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Brigham Young Collegeby Arnold Kent Garr
President Brigham Young founded Brigham Young College (BYU) in Logan, Utah, on July 24, 1877, just two years after he founded Brigham Young Academy (Brigham Young University from 1903) in Provo, Utah. Established to train the youth of the Church in northern Utah, southern Idaho, and western Wyoming, Byc had nearly 40,000 students in its forty-nine years of operation (1877-1926). At first a normal school primarily preparing elementary teachers (1877-1894), it then inaugurated college courses and for fifteen years granted bachelors' degrees (1894-1909). During its final period (1910-1926), the school operated as a high school and junior college. With the Church Board of Education decision to discontinue its schools except Brigham Young University, Brigham Young College closed its doors in May 1926; gave its library to Utah State Agricultural College, also in Logan; and sold its buildings and land to Logan City to be used as a high school. The old Byc buildings were demolished in the 1960s, and the new Logan High School was built on the site.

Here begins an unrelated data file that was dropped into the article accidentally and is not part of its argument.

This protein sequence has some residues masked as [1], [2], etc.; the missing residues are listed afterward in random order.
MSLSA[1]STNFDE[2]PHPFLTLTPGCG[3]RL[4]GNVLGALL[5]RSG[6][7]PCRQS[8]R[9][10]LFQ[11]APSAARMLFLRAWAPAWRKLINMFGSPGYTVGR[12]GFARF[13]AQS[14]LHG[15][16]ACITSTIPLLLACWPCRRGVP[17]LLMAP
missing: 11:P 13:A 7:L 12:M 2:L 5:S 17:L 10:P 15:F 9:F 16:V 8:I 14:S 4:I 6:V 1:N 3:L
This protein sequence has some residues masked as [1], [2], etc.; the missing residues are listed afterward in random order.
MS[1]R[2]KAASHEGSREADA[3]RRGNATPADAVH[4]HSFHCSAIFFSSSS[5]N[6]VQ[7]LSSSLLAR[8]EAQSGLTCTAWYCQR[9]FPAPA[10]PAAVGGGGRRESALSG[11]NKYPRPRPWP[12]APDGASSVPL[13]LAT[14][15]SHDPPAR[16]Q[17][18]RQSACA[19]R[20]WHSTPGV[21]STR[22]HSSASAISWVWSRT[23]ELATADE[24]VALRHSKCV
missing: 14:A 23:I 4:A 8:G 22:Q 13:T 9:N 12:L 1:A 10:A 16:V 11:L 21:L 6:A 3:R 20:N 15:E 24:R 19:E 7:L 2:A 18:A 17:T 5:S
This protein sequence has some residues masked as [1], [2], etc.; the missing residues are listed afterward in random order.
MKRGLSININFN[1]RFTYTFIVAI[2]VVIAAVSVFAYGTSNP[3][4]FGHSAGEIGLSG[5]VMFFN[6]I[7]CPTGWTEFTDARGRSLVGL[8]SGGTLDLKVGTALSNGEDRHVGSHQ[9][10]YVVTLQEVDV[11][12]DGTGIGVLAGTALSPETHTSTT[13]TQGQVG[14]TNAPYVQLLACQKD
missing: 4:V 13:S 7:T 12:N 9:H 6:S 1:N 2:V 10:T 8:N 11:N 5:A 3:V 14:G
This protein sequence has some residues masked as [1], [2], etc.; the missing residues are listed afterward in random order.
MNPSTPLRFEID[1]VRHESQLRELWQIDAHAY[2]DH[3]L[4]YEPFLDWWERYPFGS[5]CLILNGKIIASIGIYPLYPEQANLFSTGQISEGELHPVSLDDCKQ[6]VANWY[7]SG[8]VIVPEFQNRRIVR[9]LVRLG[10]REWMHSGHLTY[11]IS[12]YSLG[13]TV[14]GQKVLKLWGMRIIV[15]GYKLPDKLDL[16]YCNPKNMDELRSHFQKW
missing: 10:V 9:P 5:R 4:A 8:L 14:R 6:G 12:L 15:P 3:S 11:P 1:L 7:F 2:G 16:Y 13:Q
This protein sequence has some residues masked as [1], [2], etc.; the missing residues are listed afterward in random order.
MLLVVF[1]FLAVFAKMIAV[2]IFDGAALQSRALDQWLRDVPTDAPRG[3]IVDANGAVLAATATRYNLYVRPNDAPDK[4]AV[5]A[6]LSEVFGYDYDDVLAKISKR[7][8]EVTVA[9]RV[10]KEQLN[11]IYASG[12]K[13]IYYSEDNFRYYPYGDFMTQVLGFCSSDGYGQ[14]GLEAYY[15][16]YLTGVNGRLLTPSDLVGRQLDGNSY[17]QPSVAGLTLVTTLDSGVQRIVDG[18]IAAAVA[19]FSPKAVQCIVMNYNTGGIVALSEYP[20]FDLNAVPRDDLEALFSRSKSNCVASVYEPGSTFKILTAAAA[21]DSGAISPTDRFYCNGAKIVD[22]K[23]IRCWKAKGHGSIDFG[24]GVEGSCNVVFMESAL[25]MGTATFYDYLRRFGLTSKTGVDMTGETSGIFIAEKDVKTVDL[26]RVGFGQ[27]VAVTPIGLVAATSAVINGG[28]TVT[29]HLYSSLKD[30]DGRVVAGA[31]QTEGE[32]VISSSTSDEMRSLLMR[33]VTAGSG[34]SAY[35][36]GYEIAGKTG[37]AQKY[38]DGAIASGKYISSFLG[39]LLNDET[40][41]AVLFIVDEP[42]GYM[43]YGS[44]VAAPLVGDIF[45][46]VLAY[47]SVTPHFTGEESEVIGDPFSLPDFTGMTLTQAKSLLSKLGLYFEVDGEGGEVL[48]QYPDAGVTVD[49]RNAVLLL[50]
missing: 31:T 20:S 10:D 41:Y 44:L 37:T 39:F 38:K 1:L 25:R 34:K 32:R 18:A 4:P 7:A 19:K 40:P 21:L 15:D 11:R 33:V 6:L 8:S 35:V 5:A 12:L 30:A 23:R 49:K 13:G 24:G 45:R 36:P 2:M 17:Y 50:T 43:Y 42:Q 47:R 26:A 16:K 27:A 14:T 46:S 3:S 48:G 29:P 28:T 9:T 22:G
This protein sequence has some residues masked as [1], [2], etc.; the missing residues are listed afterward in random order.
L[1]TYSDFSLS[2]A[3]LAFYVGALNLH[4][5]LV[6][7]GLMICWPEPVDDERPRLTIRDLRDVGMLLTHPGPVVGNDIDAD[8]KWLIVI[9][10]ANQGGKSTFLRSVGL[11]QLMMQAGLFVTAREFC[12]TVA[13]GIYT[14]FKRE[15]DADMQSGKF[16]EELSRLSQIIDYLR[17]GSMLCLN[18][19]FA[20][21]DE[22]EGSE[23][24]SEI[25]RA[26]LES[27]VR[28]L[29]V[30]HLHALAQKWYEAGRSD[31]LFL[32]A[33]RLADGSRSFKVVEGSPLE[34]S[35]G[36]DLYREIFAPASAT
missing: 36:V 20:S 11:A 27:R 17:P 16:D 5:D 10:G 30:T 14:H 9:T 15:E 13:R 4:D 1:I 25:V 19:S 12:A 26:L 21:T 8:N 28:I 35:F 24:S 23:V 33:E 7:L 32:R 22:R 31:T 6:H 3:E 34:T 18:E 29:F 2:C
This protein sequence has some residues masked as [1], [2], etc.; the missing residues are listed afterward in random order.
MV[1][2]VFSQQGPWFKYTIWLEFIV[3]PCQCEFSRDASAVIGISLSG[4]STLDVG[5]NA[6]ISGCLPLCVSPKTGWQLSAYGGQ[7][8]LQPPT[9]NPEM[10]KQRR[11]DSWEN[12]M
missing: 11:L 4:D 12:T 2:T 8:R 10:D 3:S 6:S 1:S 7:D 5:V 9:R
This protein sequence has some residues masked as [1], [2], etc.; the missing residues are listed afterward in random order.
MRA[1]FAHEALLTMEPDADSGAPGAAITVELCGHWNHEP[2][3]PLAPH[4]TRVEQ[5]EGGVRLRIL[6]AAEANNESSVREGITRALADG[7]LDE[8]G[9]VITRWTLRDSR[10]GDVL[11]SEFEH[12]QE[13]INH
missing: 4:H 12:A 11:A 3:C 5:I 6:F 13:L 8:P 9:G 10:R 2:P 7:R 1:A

Four alumni of Brigham Young College became members of the Quorum of the Twelve Apostles: Richard R. Lyman, Melvin J. Ballard, John A. Widtsoe, and Albert E. Bowen.
Garr, Arnold Kent. "A History of Brigham Young College, Logan, Utah." Master's thesis, Utah State University, 1973.
Sorensen, A. N. "Brigham Young College." In The History of a Valley: Cache Valley, Utah-Idaho, ed. Joel E. Ricks, pp. 349-69. Logan, Utah, 1956.
Encyclopedia of Mormonism, Vol.1, Brigham Young College
Copyright © 1992 by Macmillan Publishing Company